The Blackstone Library is a superb example of popular architectural motifs of the 1890s. Every piece of the building, no matter how functional or utilitarian, is decorated in some way. You would be hard pressed to find a single plain, boring surface in the library and it’s one of the things we love most about it. If you look closely, you’ll notice the same decorative accents repeating throughout the building in wood, metal, and stone. We covered the humble rosette in a previous 125th Anniversary Fact, and this week we’re discussing another: The Anthemion.
The Anthemion was an extremely popular decorative motif and is very common in Greek inspired architecture like the Blackstone. According to the Encyclopedia Britanica, the design consists of a number of radiating petals, developed by the ancient Greeks from the Egyptian and Asiatic form known as the honeysuckle or lotus palmette. The anthemion was used widely by the Greeks and Romans to embellish various parts of ancient buildings. The Greeks originally decorated only pottery with the motif, but they soon adapted it to ornamental architecture.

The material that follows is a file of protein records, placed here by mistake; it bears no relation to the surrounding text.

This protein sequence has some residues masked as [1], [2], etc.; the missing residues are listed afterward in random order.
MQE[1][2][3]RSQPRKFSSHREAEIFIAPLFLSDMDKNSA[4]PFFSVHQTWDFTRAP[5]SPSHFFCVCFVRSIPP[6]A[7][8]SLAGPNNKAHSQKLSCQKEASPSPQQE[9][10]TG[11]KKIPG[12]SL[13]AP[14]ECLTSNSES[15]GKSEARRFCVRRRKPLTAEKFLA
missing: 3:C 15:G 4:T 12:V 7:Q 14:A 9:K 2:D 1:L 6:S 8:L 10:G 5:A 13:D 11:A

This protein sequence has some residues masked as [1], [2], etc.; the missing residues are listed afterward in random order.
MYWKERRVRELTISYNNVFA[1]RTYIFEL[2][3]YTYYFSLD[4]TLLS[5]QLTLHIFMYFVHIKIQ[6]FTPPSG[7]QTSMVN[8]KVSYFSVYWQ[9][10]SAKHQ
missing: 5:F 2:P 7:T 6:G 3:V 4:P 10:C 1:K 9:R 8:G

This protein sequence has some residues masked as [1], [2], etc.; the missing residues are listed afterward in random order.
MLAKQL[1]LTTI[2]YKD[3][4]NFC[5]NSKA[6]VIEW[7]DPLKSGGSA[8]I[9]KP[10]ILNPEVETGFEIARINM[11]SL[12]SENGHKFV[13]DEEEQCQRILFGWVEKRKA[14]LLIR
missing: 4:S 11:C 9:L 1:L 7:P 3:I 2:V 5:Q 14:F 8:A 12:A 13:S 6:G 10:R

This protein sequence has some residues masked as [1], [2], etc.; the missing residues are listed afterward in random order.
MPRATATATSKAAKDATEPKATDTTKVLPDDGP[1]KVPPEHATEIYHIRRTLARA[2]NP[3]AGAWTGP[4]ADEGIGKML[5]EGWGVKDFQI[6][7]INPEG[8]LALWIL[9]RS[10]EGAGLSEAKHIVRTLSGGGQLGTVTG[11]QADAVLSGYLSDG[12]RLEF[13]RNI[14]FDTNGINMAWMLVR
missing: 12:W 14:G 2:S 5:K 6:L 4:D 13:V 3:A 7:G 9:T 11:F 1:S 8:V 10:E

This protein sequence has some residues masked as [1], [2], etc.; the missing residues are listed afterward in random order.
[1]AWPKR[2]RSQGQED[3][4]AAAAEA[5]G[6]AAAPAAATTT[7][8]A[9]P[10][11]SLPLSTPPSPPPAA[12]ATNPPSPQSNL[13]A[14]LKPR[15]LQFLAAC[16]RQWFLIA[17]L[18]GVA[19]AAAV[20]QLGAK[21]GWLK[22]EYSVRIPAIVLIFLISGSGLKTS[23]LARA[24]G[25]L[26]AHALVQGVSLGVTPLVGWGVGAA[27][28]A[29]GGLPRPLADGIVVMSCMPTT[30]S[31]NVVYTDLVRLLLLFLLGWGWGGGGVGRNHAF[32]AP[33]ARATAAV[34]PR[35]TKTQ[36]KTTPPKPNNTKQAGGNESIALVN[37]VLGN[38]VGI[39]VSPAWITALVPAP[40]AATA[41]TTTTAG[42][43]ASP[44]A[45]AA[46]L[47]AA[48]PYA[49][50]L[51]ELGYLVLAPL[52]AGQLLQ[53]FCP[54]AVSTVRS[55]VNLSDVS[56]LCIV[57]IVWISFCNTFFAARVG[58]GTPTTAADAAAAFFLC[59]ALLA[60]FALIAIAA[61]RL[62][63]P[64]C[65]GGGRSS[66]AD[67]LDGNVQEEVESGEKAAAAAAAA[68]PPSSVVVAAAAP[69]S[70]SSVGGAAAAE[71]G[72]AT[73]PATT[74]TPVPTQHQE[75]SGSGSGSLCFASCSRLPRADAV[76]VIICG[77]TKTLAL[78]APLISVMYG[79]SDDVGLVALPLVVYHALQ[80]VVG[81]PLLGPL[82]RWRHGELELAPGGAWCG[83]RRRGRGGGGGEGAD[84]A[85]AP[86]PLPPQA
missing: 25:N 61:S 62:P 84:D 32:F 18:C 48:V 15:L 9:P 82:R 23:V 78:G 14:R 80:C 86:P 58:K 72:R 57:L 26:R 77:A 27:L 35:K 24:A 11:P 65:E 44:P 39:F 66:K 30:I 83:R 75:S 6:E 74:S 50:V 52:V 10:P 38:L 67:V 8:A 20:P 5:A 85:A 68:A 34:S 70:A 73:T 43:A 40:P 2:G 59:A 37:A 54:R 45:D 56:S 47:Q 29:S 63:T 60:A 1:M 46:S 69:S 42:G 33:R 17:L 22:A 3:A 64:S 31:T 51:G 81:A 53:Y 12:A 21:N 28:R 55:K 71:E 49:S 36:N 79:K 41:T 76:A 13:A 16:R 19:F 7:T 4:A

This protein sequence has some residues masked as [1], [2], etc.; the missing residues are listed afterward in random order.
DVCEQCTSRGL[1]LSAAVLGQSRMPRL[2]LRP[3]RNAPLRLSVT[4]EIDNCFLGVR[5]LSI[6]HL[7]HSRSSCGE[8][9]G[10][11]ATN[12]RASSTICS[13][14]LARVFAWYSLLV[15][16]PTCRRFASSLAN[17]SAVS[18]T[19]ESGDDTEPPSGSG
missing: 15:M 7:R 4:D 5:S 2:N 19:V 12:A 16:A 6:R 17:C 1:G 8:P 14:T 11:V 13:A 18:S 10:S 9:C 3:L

The next time you’re at the Blackstone Library, see how many you can spot!
It’s another beautiful day here in Branford, and another one of our specimen trees is in full bloom! Did you know the library’s grounds are full of specimen trees donated by Dr. Nickolas Nickou, M.D. (1921-2015) in the years leading up to the library’s 1996 renovation? Today’s 125th Anniversary Fact is all about our Japanese Crabapple trees which are located near the front of the library.